What is a Watt???
10-15-2011, 01:09 PM
RE: What is a Watt???
Another idea to try to illustrate what I am getting at here.
Let us have two objects of the same amount, of the same material, at the same temperature.
BUT, the two objects are different shapes, one is a perfect globe, the other an elongated and flattened shape.
Which shape, in a vacuum would cool quicker by radiative emission losses alone?
The answer is presumably the elongated and flattened shape would cool quicker.
But, both objects would (initially) emit IR at the same W/m2 (POWER) ????
So, why would one shape cool quicker than the other?????
I would suggest the answer lies in the difference between the objects in surface area, and therefore the amount emitted at that power......
But, W/m2 does not take amount into account, it is ONLY a power figure.
Such an omission may well "work" for black bodies with no volume, etc, but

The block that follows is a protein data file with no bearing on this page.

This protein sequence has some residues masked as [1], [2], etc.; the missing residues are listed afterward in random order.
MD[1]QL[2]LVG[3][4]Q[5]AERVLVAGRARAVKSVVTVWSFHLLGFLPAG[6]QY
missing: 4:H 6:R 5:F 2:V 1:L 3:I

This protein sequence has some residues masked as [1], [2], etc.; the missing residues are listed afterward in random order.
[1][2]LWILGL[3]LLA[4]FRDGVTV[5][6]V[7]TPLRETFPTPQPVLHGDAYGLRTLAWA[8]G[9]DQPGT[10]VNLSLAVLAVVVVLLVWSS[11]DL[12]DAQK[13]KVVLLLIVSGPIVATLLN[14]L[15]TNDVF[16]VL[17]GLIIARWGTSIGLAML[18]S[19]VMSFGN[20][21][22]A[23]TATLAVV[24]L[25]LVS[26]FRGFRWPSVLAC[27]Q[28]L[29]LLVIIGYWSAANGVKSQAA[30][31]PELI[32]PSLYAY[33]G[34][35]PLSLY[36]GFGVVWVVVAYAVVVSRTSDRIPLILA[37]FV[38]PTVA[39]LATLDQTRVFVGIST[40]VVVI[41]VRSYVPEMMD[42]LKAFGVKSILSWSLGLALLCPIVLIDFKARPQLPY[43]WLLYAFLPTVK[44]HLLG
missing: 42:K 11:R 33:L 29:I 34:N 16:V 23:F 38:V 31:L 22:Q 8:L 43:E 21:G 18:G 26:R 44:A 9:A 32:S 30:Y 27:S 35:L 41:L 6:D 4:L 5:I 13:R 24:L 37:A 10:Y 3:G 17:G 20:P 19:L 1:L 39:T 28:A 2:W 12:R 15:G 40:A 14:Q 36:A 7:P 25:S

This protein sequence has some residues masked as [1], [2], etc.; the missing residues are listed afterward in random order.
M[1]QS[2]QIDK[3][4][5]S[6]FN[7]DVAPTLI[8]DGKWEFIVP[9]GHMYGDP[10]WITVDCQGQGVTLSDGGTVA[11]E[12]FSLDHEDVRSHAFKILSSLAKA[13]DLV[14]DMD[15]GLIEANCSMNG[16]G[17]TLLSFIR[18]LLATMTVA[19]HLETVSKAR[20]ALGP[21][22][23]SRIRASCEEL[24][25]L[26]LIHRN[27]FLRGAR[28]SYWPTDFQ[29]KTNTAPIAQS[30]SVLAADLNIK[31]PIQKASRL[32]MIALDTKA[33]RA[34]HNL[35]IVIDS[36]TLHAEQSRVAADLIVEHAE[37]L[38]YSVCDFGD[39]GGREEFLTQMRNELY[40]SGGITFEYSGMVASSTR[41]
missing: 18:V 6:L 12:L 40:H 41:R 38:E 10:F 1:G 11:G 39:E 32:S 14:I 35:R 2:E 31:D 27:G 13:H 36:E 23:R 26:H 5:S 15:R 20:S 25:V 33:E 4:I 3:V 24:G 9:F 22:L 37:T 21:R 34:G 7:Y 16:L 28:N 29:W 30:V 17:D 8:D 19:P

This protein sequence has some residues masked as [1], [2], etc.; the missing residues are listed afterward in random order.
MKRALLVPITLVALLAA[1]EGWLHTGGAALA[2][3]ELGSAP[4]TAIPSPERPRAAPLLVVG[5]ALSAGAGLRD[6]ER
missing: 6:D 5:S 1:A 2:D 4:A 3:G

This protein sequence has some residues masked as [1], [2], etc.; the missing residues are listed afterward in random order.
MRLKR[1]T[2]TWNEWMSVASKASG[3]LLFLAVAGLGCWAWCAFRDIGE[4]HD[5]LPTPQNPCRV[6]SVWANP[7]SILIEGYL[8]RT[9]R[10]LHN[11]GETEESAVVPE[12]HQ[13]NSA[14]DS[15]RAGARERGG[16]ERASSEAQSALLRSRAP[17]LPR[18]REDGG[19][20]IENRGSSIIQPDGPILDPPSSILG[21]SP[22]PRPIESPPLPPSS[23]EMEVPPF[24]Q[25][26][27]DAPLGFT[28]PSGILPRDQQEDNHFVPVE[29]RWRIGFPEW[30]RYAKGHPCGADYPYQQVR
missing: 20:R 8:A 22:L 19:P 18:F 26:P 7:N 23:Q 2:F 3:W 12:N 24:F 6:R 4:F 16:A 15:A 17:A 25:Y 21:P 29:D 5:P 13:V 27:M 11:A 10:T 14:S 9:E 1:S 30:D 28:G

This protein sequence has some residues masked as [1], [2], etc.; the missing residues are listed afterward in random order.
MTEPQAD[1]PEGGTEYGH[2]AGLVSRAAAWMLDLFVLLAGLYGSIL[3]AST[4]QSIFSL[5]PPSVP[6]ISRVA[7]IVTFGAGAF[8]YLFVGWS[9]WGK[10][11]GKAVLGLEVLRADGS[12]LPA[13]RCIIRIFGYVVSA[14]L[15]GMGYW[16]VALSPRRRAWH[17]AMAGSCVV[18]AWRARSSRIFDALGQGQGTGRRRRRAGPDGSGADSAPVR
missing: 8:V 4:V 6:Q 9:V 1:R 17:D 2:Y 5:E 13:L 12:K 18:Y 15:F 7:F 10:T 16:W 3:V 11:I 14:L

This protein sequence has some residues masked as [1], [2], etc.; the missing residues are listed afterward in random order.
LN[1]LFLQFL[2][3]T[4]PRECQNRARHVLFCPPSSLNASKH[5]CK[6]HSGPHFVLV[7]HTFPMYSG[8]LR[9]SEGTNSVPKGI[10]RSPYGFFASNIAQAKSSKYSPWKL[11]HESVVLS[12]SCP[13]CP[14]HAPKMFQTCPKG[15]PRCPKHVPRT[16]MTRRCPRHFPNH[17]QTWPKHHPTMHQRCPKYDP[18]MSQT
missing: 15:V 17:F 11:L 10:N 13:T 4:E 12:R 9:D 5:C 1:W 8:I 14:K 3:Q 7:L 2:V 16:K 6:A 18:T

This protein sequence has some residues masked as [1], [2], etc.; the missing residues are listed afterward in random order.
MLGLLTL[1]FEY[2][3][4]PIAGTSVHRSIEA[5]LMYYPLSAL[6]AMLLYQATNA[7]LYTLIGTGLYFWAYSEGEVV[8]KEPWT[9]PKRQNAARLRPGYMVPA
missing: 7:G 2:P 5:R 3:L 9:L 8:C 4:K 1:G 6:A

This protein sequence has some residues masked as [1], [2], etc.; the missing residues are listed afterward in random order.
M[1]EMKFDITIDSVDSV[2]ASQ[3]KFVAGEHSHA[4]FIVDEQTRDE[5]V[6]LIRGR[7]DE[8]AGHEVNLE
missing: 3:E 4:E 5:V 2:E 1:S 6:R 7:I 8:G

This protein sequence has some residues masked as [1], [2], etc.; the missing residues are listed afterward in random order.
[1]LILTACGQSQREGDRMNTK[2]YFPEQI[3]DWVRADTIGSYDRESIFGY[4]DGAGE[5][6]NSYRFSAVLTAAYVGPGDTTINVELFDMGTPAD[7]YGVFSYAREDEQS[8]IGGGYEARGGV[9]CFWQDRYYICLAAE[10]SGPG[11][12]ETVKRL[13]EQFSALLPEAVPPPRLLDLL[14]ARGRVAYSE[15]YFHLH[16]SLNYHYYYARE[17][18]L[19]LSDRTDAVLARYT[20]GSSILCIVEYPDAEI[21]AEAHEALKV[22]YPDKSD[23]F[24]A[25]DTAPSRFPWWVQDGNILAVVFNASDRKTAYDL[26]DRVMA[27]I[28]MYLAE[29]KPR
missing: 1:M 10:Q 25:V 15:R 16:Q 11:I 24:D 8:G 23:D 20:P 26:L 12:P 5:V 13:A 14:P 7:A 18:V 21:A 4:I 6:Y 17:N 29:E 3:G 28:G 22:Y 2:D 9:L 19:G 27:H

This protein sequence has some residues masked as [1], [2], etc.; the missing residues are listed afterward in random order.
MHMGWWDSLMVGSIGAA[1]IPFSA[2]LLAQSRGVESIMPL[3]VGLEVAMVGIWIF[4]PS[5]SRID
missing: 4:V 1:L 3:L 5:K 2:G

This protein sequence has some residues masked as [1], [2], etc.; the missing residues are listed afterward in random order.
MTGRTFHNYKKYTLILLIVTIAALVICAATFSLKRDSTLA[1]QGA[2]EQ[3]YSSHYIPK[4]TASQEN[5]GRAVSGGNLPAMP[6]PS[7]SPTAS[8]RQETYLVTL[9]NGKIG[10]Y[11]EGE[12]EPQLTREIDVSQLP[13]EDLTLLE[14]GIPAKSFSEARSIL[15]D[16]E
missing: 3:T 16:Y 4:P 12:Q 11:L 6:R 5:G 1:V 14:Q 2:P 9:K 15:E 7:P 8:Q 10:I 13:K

it patently CAN NOT work for grey bodies, BECAUSE they have volume...Therefore, for grey bodies amount IS required.
Now will someone please tell me that all the "objects" in the below figure are all the same shape, material, etc, ie assumed to be all perfect black bodies.
BECAUSE, otherwise, as the above illustrates the below plot of global energy flows can not work as depicted.
Richard T Fowler said that the above assumes equilibrium, that is the only way it can work.
But that it seems to me is accepting, without saying, that "everything" in the plot behaves as a black body....ie, all is equal....
I think it assumes "everything" within the plot is a black body, by it's use of W/m2,
which is a far larger and more incorrect assumption that totally destroys the plots basis.
Reality is full of grey bodies, not black bodies. Quite simple really.
The whole aim of practical politics is to keep the populace alarmed
(and hence clamorous to be led to safety)
by menacing it with an endless series of hobgoblins, all of them imaginary.
H. L. Mencken.
The hobgoblins have to be imaginary so that
"they" can offer their solutions, not THE solutions.
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RE: What is a Watt??? - Derek - 10-15-2011 01:09 PM
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